A study described in the October issue of BioScience identifies diverse native prairie as holding promise for yielding bioenergy feedstocks while minimising harm to wildlife. Harvesting diverse prairie, which is dominated by perennial plants, could avoid adverse environmental effects associated with expanding cultivation of corn for ethanol, such as loss of wildlife habitat and high fertiliser runoff. It could also avoid the threat of invasion posed by cultivation of exotic biofuel crops.
The study, by Joseph E. Fargione of the Nature Conservancy and nine coauthors, explores how choices between a variety of current and emerging bioenergy feedstocks and production practices could affect wildlife as demand for biofuels increases. The growing US use of biofuels - so far, almost entirely ethanol made from corn - has contributed to a sharp reduction of the amount of grassland that landowners had enrolled in the Conservation Reserve Program. The conversion of grassland to corn cropland has most likely harmed grassland-dependent wildlife, and a congressional mandate to further step up biofuel production in coming years will add to this pressure.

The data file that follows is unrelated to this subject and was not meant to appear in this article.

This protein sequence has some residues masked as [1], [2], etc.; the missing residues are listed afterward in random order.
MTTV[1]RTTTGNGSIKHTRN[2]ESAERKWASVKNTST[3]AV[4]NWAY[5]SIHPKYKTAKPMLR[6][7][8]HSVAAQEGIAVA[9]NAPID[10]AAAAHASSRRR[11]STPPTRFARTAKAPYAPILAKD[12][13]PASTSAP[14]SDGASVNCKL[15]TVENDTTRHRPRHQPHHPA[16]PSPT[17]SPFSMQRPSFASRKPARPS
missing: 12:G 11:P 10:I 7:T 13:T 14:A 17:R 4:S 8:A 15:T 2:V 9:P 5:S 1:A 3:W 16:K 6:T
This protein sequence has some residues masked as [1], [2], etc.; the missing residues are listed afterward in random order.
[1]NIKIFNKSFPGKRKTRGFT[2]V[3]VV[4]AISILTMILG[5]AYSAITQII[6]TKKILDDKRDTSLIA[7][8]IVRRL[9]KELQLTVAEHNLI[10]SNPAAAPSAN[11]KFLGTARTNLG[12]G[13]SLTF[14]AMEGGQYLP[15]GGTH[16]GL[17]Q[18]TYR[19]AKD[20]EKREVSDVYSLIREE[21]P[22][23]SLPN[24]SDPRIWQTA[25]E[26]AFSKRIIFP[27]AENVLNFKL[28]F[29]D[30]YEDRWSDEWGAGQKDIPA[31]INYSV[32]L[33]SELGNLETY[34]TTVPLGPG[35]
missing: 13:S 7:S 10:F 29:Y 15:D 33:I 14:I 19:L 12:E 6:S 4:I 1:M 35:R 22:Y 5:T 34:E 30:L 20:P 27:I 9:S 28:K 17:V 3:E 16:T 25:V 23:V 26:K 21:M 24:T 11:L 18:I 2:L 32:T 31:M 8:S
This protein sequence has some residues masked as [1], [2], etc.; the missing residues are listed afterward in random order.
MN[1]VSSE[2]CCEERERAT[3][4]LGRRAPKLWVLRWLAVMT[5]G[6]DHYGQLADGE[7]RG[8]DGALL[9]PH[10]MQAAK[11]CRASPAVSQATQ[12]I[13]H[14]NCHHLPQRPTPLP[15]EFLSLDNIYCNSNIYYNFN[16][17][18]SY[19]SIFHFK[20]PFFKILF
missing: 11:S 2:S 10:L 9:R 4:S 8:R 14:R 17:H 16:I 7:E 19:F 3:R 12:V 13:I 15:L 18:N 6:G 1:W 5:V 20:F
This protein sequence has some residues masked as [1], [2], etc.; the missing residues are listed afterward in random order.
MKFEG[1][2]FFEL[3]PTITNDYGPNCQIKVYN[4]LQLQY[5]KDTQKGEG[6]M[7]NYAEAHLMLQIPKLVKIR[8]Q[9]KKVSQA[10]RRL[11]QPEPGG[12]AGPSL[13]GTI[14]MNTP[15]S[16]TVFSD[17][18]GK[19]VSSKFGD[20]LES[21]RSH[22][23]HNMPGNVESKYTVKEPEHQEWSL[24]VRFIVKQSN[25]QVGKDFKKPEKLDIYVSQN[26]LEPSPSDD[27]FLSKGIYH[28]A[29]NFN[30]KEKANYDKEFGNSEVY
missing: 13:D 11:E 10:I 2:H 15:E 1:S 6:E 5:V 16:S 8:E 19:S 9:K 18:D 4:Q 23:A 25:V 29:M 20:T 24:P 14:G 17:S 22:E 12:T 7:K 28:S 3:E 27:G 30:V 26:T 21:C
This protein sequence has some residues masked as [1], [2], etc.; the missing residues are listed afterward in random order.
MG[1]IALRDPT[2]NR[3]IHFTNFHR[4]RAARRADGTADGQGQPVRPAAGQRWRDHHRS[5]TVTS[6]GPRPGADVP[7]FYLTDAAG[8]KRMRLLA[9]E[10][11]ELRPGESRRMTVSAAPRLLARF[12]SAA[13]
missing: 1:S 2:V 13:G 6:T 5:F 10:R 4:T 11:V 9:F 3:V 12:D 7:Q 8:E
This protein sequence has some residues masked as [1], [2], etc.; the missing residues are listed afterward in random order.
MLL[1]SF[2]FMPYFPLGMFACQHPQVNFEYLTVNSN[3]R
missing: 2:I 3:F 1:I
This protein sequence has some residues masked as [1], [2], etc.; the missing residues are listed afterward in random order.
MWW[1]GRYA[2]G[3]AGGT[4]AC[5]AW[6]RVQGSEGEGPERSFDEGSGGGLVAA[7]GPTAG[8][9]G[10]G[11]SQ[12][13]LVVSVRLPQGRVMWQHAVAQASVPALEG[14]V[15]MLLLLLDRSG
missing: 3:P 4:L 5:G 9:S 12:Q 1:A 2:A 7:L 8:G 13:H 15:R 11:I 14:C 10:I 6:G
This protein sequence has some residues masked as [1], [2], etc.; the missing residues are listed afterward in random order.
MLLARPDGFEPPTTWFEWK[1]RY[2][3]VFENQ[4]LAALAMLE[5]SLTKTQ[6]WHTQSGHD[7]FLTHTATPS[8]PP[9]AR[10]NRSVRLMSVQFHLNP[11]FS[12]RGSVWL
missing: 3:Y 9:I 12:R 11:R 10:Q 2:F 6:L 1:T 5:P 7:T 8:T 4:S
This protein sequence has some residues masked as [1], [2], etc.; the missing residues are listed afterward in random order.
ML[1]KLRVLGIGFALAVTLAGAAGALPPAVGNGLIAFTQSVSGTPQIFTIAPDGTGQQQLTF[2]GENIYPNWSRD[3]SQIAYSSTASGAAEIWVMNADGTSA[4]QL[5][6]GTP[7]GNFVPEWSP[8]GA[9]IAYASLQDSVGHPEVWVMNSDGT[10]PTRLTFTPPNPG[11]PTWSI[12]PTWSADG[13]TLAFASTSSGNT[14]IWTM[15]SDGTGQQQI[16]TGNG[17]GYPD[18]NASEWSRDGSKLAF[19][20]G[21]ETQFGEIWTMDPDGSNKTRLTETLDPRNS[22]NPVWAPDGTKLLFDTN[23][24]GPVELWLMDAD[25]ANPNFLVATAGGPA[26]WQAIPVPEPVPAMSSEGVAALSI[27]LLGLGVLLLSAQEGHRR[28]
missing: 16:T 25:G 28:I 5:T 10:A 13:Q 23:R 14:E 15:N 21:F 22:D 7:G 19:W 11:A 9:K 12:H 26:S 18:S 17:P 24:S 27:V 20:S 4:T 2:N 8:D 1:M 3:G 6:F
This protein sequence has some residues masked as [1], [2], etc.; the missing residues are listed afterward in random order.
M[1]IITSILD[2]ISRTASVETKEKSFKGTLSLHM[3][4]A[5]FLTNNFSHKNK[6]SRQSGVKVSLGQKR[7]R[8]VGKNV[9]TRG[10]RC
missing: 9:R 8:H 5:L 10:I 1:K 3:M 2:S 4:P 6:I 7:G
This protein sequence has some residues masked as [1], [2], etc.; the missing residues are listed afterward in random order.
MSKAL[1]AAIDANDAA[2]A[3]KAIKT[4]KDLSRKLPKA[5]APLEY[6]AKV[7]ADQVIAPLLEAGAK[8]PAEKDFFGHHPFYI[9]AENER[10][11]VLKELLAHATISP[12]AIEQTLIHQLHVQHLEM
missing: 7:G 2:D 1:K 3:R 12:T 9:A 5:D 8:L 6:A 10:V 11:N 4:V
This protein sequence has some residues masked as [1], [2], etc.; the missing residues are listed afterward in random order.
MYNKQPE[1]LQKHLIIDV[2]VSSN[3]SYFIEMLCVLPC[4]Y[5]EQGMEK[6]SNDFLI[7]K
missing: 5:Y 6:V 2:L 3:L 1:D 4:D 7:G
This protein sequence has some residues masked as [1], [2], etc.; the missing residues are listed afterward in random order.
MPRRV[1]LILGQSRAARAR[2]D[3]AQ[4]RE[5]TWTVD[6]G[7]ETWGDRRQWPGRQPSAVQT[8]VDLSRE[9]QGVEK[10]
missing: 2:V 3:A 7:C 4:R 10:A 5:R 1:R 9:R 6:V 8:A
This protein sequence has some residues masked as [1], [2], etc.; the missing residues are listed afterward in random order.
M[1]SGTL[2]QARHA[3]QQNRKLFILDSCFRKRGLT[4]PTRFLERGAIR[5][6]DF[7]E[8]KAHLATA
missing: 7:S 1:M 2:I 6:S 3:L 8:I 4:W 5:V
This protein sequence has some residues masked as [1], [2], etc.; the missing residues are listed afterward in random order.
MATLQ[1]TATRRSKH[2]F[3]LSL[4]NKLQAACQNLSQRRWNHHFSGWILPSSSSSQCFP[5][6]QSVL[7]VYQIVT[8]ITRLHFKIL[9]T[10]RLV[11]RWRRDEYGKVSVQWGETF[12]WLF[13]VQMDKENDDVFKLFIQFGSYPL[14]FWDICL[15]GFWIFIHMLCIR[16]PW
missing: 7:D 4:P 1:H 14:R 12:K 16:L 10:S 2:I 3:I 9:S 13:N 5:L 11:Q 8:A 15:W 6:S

Yet feedstocks for bioenergy (which includes biomass burning and gasification as well as liquid fuels) vary widely in their potential effects on wildlife. Because bioenergy requires relatively large amounts of land, the loss of wildlife habitat is of particular concern. Use of alternative feedstocks such as wastes, agricultural residues, and cover crops, as well as native perennials harvested in a way that is compatible with wildlife, could produce bioenergy with less-damaging consequences for wildlife. Cultivation of algae could also potentially yield bioenergy without loss of wildlife habitat. Fargione and his coauthors point out that detailed comparisons of yields from different feedstocks are urgently needed so that practical bioenergy strategies favourable to wildlife can be devised.